Supplemental magnesium intake may be associated with reduced heart disease risk

Most Americans consume inadequate levels of magnesium and these suboptimal intakes of magnesium may contribute to an increased incidence of cardiovascular disease.

Current dietary guidelines recommend a minimum magnesium intake of 310-420 mg per day to maintain health and reduce cardiovascular risk. Typical U.S. adults fall short on dietary intake of this important mineral, as more than two-thirds (68%) are not meeting these minimum recommendations. Even worse, 19% of adults are consuming less than 50% of the RDA.

Researchers have recently determined that dietary magnesium consumption is associated with C-reactive protein (CRP), a marker of inflammation. An increased CRP level, is a known risk factor for cardiovascular disease.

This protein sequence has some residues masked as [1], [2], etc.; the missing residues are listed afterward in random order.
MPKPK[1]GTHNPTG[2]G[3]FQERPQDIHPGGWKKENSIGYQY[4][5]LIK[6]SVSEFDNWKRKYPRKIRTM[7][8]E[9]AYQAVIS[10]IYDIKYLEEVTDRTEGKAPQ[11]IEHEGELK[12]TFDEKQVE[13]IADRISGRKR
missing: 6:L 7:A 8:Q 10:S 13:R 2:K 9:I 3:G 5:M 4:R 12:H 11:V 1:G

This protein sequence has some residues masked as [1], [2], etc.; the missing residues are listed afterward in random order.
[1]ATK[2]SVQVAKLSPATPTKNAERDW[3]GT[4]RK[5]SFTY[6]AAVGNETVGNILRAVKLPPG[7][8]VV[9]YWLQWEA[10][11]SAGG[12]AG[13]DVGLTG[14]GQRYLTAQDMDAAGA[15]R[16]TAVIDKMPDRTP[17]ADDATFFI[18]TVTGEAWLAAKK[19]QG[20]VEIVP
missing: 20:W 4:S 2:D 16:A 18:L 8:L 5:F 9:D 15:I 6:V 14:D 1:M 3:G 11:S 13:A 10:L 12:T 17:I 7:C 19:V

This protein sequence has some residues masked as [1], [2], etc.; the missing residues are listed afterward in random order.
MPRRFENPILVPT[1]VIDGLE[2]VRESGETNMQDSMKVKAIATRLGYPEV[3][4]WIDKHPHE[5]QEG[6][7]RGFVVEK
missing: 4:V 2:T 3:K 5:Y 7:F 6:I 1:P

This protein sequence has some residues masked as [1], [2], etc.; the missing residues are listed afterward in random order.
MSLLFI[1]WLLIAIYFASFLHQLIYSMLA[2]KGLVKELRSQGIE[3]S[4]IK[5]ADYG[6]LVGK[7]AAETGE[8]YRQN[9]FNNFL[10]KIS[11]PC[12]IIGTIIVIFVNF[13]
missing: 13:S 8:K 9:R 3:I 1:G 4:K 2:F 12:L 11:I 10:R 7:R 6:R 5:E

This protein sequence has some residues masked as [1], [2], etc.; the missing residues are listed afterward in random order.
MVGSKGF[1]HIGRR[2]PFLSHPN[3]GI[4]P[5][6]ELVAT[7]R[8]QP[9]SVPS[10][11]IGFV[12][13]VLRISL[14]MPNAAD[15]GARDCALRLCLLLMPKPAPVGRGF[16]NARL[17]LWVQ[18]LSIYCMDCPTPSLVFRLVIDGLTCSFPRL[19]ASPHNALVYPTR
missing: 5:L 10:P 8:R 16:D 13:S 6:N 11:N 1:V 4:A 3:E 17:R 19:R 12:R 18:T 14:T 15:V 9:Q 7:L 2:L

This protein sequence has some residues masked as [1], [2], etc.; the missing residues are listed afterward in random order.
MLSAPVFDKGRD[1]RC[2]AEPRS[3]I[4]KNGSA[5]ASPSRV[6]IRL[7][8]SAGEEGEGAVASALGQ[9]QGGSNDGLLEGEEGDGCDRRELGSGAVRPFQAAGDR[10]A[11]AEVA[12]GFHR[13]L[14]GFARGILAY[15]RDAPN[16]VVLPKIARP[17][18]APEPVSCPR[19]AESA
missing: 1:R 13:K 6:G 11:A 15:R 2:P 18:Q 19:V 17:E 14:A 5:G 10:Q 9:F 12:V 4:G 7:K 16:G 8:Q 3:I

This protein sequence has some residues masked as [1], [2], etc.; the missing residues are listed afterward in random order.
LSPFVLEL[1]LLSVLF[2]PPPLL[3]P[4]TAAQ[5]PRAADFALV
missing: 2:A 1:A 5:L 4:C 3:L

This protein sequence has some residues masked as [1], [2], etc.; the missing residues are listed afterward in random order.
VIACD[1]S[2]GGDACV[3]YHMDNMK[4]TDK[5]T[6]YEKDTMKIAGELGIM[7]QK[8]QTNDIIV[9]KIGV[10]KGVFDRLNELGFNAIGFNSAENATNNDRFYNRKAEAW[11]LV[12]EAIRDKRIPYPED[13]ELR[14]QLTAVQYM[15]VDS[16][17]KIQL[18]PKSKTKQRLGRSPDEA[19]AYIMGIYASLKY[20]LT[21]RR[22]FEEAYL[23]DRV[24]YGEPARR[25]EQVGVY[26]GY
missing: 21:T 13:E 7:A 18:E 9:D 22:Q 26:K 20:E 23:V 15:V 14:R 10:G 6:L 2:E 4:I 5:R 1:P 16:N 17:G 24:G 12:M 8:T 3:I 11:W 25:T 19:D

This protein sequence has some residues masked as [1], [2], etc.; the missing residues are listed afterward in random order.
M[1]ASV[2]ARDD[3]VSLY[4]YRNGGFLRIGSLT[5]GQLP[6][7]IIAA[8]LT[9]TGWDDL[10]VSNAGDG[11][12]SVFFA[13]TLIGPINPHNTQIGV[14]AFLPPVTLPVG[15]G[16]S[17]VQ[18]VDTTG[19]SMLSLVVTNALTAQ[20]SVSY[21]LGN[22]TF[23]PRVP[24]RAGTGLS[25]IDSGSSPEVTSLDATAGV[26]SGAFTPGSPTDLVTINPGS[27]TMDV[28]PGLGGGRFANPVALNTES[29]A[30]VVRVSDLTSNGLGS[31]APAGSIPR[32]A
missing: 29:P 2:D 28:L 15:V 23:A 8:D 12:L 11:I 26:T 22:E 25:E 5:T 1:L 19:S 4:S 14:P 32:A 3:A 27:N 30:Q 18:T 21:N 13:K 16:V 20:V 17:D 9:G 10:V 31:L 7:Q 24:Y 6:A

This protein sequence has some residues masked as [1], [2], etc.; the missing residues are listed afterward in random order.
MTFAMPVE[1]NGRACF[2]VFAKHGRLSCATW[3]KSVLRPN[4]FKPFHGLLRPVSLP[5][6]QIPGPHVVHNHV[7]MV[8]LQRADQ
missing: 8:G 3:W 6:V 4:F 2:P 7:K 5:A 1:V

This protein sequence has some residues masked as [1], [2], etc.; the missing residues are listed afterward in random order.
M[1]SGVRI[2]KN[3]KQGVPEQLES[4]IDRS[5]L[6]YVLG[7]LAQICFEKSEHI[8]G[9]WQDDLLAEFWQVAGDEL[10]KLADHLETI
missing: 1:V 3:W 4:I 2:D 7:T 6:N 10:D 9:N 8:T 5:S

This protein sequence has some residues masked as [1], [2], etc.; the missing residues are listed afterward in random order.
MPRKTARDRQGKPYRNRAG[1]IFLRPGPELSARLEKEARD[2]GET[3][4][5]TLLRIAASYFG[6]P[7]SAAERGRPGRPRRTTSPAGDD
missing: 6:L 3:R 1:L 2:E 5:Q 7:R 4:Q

In a large sample of normally healthy U.S. adults, it was determined that those who consumed less than the RDA of magnesium were 48%-75% more likely to have elevated CRP levels than adults who consumed levels higher than the RDA. Overweight adults over age 40 consuming less than 50% RDA for magnesium were more than twice as likely to have elevated CRP as adults getting more than the RDA.

Given the above, Researchers have concluded that inadequate intakes of magnesium may be contributing to cardiovascular disease incidence.

Journal of the American College of Nutrition, Vol. 24, No. 3, 166- 171 (2005).




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